A “real” cyberwar means loss of control

A “real” cyberwar means loss of control

Russia is considered a country that does not prosecute cybercrime and the fact that several cybercriminals have been arrested here since January came as a surprise at first. Politically, however, we are walking on a minefield. A comment by Richard Werner, Business Consultant at Trend Micro.

Because: The arrests can – as a sign of good will – contribute to easing the Ukraine crisis. However, if the crisis worsens, they can also serve as a preparation for state-supported piracy and economic warfare.

In mid-January, some protagonists of the REvil ransomware group were arrested by Moscow. Security researchers noted with satisfaction that this led to fear and confusion within the cybercriminal scene. Many feared losing a safe haven with Russia. But ransomware actors, like the buccaneers of the sea, are only a pawn in politics. The fact that REvil was specified in particular should be taken as a clear sign. The group was behind the attack on the US Colonial Pipeline at the time – the only attack on a critical infrastructure that triggered a more than clear political reaction. In doing so, Moscow is giving potential copycats a sign that Western observers also took as a concession. In an escalating conflict with Ukraine, such as the one we are currently observing, it would be inconvenient for Russia for various reasons if cyber criminals attacked critical infrastructure (KRITIS) in the West and thus automatically restricted their own political room for manoeuvre.

Two types of cyber warfare

Forms of cyber warfare, such as cyber espionage, disinformation campaigns or disruptive attacks on a country’s critical infrastructure or server systems can only be understood by those who deal with the nature of cyber weapons. Smaller actions can have a limited impact – we’ve seen this for over a decade. Because it is not possible to unequivocally identify the originator and his motivation, these are political weapons that work as long as they are able to frighten people. Larger incidents that target a country’s critical infrastructure or entire IT systems, on the other hand, are extremely difficult for state perpetrators to control – and are therefore actually unsuitable as a weapon of war. NotPetya from 2017 serves as an example. This attack very likely turned out to be a disguised state cyber attack because the technology of the distribution and the damage inflicted were enormously advanced.

Quite in contrast to the ransomware part, which was so underdeveloped that a diversionary maneuver can be assumed as opposed to a monetary motive. Ukraine was considered the main victim, but European, American and Russian companies were also affected by NotPetya. Because similar to nuclear, biological and chemical weapons, digital weapons cannot be restricted in their effectiveness. In a connected world, they meet everyone. Anyone who uses them as a weapon in a conflict must expect to also hit non-participating nations and, sooner or later, themselves. If, on the other hand, the perpetrator tries to use the weapon in a controlled manner, one needs personnel to “supervise” it in its effectiveness. This requires specialists to ensure success for each company targeted. The number of possible victims is automatically limited by this high expenditure of resources.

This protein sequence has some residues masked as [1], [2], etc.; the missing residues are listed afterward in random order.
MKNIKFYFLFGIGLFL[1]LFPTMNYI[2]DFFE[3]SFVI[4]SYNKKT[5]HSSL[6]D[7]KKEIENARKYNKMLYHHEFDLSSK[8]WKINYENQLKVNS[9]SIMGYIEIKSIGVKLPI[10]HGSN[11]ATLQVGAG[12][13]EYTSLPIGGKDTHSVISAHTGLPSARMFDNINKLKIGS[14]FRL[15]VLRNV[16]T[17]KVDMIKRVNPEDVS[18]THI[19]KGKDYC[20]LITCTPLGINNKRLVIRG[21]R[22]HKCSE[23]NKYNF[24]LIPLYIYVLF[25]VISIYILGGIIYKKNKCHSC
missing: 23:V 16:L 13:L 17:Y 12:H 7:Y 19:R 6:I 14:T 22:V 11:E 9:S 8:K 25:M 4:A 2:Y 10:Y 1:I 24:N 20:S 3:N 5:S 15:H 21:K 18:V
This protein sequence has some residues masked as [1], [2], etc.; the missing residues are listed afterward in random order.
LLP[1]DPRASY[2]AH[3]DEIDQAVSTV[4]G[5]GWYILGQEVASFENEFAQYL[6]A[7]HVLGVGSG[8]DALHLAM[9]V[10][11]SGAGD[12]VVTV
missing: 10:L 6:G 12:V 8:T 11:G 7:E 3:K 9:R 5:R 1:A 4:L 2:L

De-escalation instead of hackback

Previous incidents such as Stuxnet, an effective computer worm discovered in 2010, or NotPetya have proven that it is possible to cause enormous damage with targeted actions. A war opponent could use weapons like these to cause massive problems in another nation in an escalating conflict – with consequences for other states. Because just like the use of a nuclear bomb, an uncontrolled digital escalation of the crisis between Russia and Ukraine would also affect Germany, Europe and the whole world.

However, since the consequences are much milder than those of a nuclear threat, this scenario could be less of a deterrent for military “hawks”. It is all the more important to prioritize diplomatic conflict resolution. In fact, it can be assumed that today every country has the means not only to react defensively. The federal government is at least in possession of the necessary technology for a hackback in order to be able to fight back in the event of an attack. Cyber ​​warfare is now firmly established in some nations and attacks are used strategically as a result. As a rule, however, state perpetrators are more interested in using cyber attacks to manipulate public perception or stage diversionary maneuvers than to cause permanent, far-reaching disruptions – for example to critical infrastructures. The psychological effect predominates at this point. Really successful cyber attacks only produce selective damage that is difficult to assess, which at best paves the way for a conventional strike, but does not replace it.

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